BERKELEY, CA (UroToday.com) - Unlike in other areas of oncologic focus, the role of the nuclear medicine physician in a multidisciplinary team for the management of prostate cancer disease had been largely confined to imaging; this was due to the lack of efficacy of radio-metabolic therapies to impact the progression of disease, and ultimately, survival. An exception may be the opportunity to treat, with β-emitting-radiopharmaceuticals, patients presenting with bone metastases due to castration resistant prostate cancer. These radio-drugs were approved by health authorities with the goal of relieving bone metastases pain without any curative purpose. Radionuclides used as single arm, did not significantly demonstrate prolonged survival and were associated with important hematologic adverse events. Therefore the use of beta-emitting radiopharmaceuticals was mostly limited to the treatment of patients presenting with terminal disease stage.
The introduction of the alpha-emitting radiopharmaceutical radium 223 radically changed this scenario. The radio-drug is the first one demonstrating improved survival in patients with bone metastases related to castration resistant prostate cancer. The pivotal study carried out on 921 symptomatic CRPC patients showed that radium 223 induced a statistically significant survival improvement compared with placebo (median, 14.9 vs 11.3 months; hazard ratio, 0.70; 95% confidence interval, 0.58-0.83; P < .001). In addition, the good safety profile and the opportunity to avoid clonal selection of tumor cells offered the opportunity to treat the early stage of the disease. This new therapy has been recognized as having the highest levels of evidence according to the current NCCN guidelines and has thus become an important option for treatment-naive patients who progressed to docetaxel. The authors reported that treatment with radium 223 dichloride could be a reasonable alternative to treatment with docetaxel, because this agent has far less toxicity.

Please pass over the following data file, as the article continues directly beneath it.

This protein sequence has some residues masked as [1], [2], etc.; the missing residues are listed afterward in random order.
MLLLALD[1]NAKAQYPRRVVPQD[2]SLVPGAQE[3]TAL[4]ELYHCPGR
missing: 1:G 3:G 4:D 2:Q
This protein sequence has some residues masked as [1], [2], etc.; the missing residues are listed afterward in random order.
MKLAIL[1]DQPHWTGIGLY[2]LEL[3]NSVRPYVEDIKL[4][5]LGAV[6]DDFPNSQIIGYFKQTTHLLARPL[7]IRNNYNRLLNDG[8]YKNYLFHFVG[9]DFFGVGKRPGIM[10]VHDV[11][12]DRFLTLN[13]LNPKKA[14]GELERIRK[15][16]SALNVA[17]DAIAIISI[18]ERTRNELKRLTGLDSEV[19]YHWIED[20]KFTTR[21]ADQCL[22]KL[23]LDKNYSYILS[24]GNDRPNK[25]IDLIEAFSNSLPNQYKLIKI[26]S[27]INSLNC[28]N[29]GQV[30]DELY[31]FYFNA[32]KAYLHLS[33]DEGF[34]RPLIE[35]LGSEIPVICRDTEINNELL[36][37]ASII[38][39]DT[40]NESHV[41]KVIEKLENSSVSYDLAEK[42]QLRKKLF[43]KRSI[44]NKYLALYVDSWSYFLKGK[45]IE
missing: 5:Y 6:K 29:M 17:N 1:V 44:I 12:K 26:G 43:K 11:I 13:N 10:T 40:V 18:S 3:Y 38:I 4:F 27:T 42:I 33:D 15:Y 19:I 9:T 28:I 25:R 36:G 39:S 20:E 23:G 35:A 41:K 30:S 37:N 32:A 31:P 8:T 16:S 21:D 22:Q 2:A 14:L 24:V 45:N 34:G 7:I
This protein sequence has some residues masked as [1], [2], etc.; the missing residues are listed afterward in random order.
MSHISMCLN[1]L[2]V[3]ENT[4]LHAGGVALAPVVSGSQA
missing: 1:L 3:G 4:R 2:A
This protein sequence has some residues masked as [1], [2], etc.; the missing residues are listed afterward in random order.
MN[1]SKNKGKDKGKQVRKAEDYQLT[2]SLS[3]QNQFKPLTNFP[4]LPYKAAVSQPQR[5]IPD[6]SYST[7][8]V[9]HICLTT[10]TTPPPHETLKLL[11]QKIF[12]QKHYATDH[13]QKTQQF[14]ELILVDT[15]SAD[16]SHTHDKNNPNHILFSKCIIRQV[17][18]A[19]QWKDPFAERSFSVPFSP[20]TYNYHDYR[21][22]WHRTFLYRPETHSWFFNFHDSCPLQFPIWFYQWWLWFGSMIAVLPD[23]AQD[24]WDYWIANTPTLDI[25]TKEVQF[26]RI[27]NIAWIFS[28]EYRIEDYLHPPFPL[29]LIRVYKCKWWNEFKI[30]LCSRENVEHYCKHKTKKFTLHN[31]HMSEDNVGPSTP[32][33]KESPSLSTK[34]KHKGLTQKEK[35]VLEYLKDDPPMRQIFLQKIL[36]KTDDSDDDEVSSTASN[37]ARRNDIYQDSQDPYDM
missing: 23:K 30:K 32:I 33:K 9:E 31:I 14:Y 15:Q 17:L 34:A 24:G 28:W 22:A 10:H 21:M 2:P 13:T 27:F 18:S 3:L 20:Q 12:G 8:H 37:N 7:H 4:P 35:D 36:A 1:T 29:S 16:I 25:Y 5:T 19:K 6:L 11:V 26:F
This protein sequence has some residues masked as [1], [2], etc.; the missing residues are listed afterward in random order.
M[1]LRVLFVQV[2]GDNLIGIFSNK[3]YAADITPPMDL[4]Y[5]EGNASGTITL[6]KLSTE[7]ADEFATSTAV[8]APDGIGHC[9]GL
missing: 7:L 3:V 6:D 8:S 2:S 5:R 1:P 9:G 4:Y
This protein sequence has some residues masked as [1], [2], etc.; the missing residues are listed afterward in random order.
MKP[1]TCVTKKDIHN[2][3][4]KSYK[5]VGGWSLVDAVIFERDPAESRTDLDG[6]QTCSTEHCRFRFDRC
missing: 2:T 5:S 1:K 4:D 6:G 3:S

Although it is not the only treatment option, Radium 223 is considered the new standard of care for patients with bone metastases from CRPC. The peculiarity of the mechanism of action requires the use of Radium 223 in patients who have bone metastases before their clinical picture evolves with the appearance of visceral metastases, as they benefit from other therapies. Patient selection may be the key to the efficacy of the drug. We believe that patients with very early symptoms are viable candidates to be treated with radium 223, with the goal of limiting earlier oligometastatic bone-lesions diffusion that could be responsible for the development of late-occurring visceral metastases. Patients with numerous nodal or visceral metastases or patients with terminal stages of disease (life expectancy less than 3 months) should be excluded from alpha-emitting treatment.
The availability of a new radiopharmaceutical agent for prostate cancer could encourage cooperation between oncologists and nuclear medicine physicians. Radium 223 may represent for oncologists a sort of “magic bullet” that, at least theoretically, should be able to bypass cancer cell resistance, limiting the development of resistant clone selection in tumor tissue. The favorable efficacy and safety profile of this alpha emitting drug -- as well as its lack of induction of tumor resistance -- may allow it to leap the barriers that have limited the use of previous radiopharmaceuticals. Radium 223 is being studied alone or in combination with standard anti-tumor agents in prostate cancer as well in other bone metastases tumors. Combination studies between radium 223 and the commonly used agent docetaxel are currently ongoing to evaluate efficacy; a previous phase 1 study showed that this resulted in a well-tolerated approach. Similarly, combination studies with abiraterone and enzalutamide are in progress, representing important therapeutic strategies for patients with visceral and encephalic metastases. A third phase of the studies will concern the use of radium 223 in patients with bone metastases induced by different tumors, such as breast cancer , non-small-cell lung cancer, thyroid cancer, and multiple myeloma, as well as in primary tumors such as osteosarcomas.
It seems reasonable to assume that the initial cross-disciplinary cooperation between physicians -- so far only experienced in the prostate cancer field -- will become a cornerstone of future cancer therapy.
Elisa Borsò as part of Beyond the Abstract on UroToday.com. This initiative offers a method of publishing for the professional urology community. Authors are given an opportunity to expand on the circumstances, limitations etc... of their research by referencing the published abstract.
Division of Nuclear Medicine, University Hospital of Pisa, Pisa, Italy